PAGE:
Everything was going as planned. The campground was beautiful, and right on the river. The RV was not. It was a former DHS camper, probably a FEMA camper and it was gross. It smelled funny and was bug infested. Unfortunately, we didn’t realize the bug problem until well after dark – when the bugs came out. We spent an incredibly restless night, fearing that roaches were crawling all over us. In fact, Mike spent most of the night outside at the picnic table, awake.

We tried to be good troopers and carry on after that horrible, restless night. It was now Monday, eclipse day. We planned to launch on the Altamaha early and stay there all day to view the eclipse. Despite how tired we were, we managed to launch and set out. We headed toward the ‘forks’, which is the confluence of the Altamaha, Oconee, and Ocmulgee Rivers. We didn’t even make it as far as the first bridge before some branches got us and spun our prop, destroying it. We managed to limp back on minimal power (fortunately no paddling!). At this point, it was about 10a and were we done. F*%^ THIS S#!+. We’re going home.

We packed up faster than any other pack-out ever and set off to come home. There was a slight chance we’d make it back by the time the eclipse was to be in full force, so we at least had that to aim for. However, the stress was not quite over yet. Mother Nature decided to unleash a vicious downpour on us on the ride home. Ever tow a boat in the rain? Avoid it if you can. The stress is insane. We ended up stopping twice to drain the boat, once at a car wash in Reidsville and another time nearly back home in Pooler. There was never a chance for us in SE GA to view the eclipse because of the storms.

We finally made it home and spent Tuesday unpacking (me) and on boat repair (Mike). This whole experience was pretty bad, but I’m trying to be positive about it. It was a learning experience anyway, and of course, it won’t stop us from trying again. Yet, it still hurts to have your adventures quashed.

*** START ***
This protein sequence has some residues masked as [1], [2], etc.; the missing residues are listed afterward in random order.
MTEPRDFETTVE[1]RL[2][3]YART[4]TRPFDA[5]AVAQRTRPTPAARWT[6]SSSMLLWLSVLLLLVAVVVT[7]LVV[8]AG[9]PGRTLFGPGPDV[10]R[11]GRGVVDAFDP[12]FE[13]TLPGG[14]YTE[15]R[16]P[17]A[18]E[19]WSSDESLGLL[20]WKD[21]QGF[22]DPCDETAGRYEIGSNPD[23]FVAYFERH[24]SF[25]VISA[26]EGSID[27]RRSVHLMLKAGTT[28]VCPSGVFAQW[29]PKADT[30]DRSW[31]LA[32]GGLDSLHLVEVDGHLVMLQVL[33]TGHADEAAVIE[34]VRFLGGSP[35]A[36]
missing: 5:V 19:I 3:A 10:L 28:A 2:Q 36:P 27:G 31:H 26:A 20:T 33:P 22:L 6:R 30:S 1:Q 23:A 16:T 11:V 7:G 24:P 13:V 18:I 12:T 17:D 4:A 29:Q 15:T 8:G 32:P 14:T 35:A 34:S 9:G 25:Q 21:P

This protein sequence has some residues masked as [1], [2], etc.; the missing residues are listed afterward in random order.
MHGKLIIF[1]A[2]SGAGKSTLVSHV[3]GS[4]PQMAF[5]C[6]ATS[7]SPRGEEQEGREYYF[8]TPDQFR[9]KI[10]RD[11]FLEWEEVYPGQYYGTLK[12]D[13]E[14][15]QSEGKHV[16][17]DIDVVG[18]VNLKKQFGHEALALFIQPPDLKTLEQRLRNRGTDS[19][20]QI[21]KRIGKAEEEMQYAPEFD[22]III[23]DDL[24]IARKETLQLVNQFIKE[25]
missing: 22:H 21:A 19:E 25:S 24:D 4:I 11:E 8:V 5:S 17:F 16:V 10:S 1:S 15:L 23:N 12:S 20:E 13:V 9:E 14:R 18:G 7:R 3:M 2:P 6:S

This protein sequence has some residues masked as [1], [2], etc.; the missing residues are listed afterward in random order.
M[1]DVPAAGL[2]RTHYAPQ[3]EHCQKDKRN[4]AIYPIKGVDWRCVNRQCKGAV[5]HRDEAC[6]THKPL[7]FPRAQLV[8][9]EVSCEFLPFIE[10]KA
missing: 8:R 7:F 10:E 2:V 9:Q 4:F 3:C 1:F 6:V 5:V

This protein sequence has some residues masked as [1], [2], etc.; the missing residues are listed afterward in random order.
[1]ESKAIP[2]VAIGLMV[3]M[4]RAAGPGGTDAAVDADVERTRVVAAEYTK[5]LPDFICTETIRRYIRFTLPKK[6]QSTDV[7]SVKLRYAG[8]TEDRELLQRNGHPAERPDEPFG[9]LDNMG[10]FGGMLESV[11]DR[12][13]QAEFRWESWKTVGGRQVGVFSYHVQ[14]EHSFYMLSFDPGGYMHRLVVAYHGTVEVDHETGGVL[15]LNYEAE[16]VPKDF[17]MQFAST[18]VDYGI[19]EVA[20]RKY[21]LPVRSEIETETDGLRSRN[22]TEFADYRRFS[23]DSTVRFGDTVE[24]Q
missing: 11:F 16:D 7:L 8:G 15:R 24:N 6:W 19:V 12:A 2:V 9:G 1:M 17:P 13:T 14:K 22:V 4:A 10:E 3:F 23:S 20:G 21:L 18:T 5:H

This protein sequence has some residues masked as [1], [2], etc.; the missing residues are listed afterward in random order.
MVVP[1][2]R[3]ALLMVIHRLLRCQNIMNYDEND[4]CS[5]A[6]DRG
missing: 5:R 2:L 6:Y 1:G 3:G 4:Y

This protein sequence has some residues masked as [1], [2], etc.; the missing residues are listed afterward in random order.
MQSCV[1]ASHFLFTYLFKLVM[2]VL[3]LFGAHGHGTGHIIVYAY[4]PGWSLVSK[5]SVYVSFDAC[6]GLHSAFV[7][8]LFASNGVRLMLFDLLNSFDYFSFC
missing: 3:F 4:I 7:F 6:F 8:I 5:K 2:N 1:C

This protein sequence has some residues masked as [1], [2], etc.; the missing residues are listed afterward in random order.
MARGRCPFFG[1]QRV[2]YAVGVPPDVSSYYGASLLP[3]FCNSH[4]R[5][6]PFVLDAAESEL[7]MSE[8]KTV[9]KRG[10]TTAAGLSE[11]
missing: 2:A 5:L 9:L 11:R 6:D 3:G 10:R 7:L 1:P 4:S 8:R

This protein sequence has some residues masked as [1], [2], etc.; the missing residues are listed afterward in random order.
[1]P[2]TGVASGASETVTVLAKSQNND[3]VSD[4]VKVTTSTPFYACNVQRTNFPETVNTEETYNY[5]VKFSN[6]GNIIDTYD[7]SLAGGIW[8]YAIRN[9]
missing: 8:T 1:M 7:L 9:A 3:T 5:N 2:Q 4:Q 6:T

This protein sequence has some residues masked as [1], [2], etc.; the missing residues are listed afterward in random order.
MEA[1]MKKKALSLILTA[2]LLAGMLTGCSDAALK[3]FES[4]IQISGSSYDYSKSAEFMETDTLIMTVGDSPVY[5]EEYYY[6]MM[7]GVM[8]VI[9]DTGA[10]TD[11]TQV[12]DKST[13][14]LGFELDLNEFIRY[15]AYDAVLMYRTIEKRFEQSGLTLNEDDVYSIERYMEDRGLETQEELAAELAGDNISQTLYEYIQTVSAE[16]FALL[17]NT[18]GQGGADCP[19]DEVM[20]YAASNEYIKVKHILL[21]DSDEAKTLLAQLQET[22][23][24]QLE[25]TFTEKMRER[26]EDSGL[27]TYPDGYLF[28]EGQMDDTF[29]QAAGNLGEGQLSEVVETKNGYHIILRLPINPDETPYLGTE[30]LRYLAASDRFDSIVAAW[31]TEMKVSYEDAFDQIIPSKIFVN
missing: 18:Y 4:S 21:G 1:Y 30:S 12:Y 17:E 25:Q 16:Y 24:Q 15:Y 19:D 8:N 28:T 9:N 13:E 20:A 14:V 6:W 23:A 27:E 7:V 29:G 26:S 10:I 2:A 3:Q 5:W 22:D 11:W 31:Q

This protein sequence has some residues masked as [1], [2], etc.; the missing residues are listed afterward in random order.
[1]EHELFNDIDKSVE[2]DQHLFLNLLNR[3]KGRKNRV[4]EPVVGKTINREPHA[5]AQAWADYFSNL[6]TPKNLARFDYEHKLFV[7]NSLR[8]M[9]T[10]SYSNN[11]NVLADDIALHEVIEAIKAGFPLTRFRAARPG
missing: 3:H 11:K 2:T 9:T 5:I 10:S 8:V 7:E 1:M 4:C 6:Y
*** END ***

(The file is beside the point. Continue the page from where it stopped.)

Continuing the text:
Was the fact that the Simon & Garfunkel song ‘Homeward Bound’ came on our mix on the way out a sign? An omen not to go, perhaps? Regardless, if that song ever comes on while we are setting out on our adventure, I’m turning it off. No ‘Homeward Bound’ when you’re outbound.

Chanson de l’├ęclipse: Nothing But a Heartache, The Flirtations.

8/14/2017

Checked Out

Filed under: — Jaime @ 2:33 pm

Another weekend of depressing news, and I find myself further checking out from, well, everything. Since I can’t fully remove myself from society, I can concentrate on checking out and focusing on things that are interesting and/or educate me and keep me out of the mainstream loop.

In that vein, I was recommended to check out the works of horror manga author Ito Junji. Before I located any of his horror manga, I first stumbled into Ito Junji’s Cat Diary. I became an instant fan. I highly recommend reading this. It’s a really short read. It manages to capture cat ownership in a very precise and hilarious way. Give it a read. You’ll love it, if only because it means you get to go for a whole hour (or so) without hearing the words “Nazi” or “Antifa”.

Definition of Irony: Listening to Roger Water’s Amused to Death as I decry social participation by sinking into comic books.

8/7/2017

Gar!? Grr…

Filed under: — Jaime @ 2:15 pm

Went fishing yesterday, and landed this monster, an Alligator Gar, I believe:
GatorGar8-7-17

Didn’t keep him, of course. Too much work to filet from what I read online. I did tear up my right hand pretty good on him, but thankfully he didn’t bite me. Those teeth!

If I’m wrong on this fish, please let me know. We were in brackish water (one of the creeks off the Wilmington River). From what I read, Alligator Gar do not normally live in saltwater, but can and sometimes do, especially in LA and TX. I’m trying to learn them by sight, so if anyone has any better information than what I found, I’m all fins.

The Gull Reef Club